West Haven Community Set To Lace Up and Step Out for Walk MS - National Multiple Sclerosis Society

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The Connecticut Chapter strives to provide knowledge and assistance to help people with MS and their families maintain the highest possible quality of life. These goals are achieved through vital national and local programs.

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West Haven Community Set To Lace Up and Step Out for Walk MS

January 21, 2014

WEST HAVEN, Conn. — More than 6,000 Connecticut residents battle the effects of multiple sclerosis, a potentially debilitating disease that affects the central nervous system. In a show of support each year hundreds of loved ones, friends, neighbors and co-workers throughout West Haven and its surrounding communities, including New Haven and Hamden, step out in solidarity for a single cause: to end the potentially effects of MS.
 
West Haven High School will host the 2014 Walk MS, presented by Travelers, on Sunday, April 6. Check in begins at 8 a.m. in the school’s cafeteria and walkers will step out at 9 a.m.
 
The 2013 Walk MS attracted nearly 10,000 participants statewide. The National MS Society, Connecticut Chapter, hopes to raise $1.3 million this year.
 
Over 1,000 participants took to the pavement in West Haven last year. Together, they raised nearly $90,000. This year, the West Haven planning committee hopes to raise $92,000.
 
The Neighborly Walkers Walk MS team was named West Haven’s top Walk MS team, raising $7,972. Civianne Bloch was the top individual walker with $6,463 raised.
 
“Each year West Haven-area residents come out in large numbers to demonstrate support for those in their community battling multiple sclerosis,” said Karen E. Butler, National MS Society, Connecticut Chapter vice president of marketing and public relations. “Our West Haven walk site planning committee members do an exceptional job rallying the troops, bringing people together from all walks of life in a single effort to raise funds to find a cure.”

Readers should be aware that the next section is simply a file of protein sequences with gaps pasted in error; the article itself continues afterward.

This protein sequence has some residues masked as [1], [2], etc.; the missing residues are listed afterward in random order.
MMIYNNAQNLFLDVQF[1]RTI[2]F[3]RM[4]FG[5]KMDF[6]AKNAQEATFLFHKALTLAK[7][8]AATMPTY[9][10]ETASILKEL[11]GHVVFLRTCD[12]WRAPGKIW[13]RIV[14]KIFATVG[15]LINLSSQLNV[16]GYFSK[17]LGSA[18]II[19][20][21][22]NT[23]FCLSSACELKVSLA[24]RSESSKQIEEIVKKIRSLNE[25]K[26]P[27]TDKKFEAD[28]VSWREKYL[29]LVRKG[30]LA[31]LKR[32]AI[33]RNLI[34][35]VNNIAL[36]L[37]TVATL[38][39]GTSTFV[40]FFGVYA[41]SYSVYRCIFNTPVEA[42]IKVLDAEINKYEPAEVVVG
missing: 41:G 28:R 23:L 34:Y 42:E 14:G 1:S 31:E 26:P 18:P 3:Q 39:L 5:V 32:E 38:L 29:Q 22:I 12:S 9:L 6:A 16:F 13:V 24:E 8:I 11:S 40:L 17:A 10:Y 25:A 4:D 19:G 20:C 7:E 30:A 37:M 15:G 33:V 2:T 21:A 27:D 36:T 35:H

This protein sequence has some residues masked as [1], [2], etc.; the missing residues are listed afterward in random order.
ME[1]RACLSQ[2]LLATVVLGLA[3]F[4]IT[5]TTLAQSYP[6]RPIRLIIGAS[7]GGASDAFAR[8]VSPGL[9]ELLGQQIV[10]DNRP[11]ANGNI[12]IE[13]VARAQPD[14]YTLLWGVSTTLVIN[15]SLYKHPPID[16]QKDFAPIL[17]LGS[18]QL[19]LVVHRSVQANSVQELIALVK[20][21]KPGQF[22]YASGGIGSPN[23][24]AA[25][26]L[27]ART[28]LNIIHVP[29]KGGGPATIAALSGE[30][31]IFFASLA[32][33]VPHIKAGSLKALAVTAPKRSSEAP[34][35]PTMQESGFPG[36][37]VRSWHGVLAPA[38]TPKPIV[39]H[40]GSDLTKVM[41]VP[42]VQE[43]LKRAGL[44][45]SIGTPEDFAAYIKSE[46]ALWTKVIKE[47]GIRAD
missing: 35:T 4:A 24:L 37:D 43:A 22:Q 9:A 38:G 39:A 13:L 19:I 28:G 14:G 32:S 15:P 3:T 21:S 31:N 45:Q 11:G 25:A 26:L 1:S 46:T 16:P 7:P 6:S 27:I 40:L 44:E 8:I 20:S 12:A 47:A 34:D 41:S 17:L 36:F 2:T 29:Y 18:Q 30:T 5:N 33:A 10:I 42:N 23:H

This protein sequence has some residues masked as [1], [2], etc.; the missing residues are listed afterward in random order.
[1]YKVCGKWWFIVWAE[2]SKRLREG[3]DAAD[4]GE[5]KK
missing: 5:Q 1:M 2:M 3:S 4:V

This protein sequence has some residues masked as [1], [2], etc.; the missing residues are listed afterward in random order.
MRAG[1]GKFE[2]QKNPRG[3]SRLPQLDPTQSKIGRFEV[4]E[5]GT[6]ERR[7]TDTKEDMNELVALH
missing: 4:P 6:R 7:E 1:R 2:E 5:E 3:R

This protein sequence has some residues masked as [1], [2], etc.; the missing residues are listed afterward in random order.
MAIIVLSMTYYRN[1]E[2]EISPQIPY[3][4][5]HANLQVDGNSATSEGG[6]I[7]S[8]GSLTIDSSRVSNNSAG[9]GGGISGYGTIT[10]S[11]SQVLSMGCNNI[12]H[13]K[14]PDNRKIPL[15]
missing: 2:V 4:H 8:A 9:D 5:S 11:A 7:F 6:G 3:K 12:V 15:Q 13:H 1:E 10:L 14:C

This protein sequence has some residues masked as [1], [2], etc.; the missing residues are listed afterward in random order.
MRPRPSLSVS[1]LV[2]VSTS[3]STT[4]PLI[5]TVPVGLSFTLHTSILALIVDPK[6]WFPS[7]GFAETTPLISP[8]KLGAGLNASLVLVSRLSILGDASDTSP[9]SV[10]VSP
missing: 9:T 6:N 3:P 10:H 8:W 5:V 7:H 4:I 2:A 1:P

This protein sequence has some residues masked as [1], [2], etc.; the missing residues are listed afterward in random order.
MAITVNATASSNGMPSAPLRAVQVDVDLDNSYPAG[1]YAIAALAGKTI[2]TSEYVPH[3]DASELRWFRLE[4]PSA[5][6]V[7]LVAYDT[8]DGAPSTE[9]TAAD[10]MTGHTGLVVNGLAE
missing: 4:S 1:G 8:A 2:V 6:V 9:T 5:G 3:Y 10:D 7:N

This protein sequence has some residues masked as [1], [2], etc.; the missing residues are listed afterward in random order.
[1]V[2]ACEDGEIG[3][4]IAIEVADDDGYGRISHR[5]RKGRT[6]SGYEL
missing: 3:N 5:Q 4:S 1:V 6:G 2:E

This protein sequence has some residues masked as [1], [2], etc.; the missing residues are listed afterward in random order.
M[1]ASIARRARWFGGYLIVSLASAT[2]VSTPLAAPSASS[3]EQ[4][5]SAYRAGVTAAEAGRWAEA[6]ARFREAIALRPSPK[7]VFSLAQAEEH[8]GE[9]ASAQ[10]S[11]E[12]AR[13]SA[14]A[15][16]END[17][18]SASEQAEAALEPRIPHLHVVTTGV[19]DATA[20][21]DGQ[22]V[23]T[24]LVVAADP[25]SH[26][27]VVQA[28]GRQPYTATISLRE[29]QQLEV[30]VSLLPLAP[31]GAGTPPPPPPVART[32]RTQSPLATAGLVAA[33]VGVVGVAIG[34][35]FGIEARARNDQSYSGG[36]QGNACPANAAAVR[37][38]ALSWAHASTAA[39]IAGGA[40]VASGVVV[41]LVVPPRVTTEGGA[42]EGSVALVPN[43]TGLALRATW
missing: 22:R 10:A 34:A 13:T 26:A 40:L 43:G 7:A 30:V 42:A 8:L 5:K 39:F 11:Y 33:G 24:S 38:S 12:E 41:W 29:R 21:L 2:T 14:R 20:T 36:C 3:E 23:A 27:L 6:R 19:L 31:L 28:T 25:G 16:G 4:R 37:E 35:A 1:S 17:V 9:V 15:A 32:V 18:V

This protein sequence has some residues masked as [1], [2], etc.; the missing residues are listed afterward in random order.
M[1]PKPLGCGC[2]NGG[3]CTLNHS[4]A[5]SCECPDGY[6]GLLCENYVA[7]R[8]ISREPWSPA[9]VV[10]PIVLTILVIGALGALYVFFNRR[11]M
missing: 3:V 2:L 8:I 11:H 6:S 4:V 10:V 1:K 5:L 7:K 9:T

The 2014 Walk MS, presented by Travelers, will be held Saturday, April 5, and Sunday, April 6, 2014 at 12 sites across the state.
At this year’s event, enjoy lunch provided by Coca Cola and Subway. The West Haven site also will feature face painting and kids crafts, a photo area, cheerleaders will be making an appearance at the finish line cheering you on, as well as a warm-up by some energetic instructors. We are also looking for vendors with product sampling and promotional giveaways to offer to our walkers.
 
Funds raised by the National Multiple Sclerosis Society, Connecticut Chapter, through events, such as Walk MS, presented by Travelers, ensure ongoing scientific research to find better treatments and a cure, and provide vital programs and services offered by the chapter.
 
Walk MS community partners include News 8, WUVN/WHTX Univision and WUTH Telefutura and Clear Channel Radio Connecticut, which includes The River 105.9, Country 92.5, KISS 95.7, ESPN 1410 AM, KC 101.3, 960 WELI, and ESPN 1300 AM. Other community partners include 95.9 The FOX, WCTY 97.7 and La Puertorriqueñisima 1120 AM.
 
There is no fee to register for Walk MS. However, participants are encouraged to form teams and raise funds.
 
To learn more about the 2014 Walk MS, presented by Travelers, or to register, please visit www.ctfightsMS.org.
 
To learn more about multiple sclerosis, its effects, and programs and services offered by the chapter to those living with MS, email programs@ctfightsMS.org or visit www.ctfightsMS.org.
 
1/21/14

About the Connecticut Chapter of the National Multiple Sclerosis (MS) Society

The Connecticut Chapter strives to provide knowledge and assistance to help people with MS and their families maintain the highest possible quality of life. These goals are achieved through vital national and local programs.

About Multiple Sclerosis

Multiple sclerosis, an unpredictable, often disabling disease of the central nervous system, interrupts the flow of information within the brain, and between the brain and body. Symptoms range from numbness and tingling to blindness and paralysis. The progress, severity and specific symptoms of MS in any one person cannot yet be predicted, but advances in research and treatment are moving us closer to a world free of MS. Most people with MS are diagnosed between the ages of 20 and 50, with at least two to three times more women than men being diagnosed with the disease. MS affects more than 2.3 million people worldwide.

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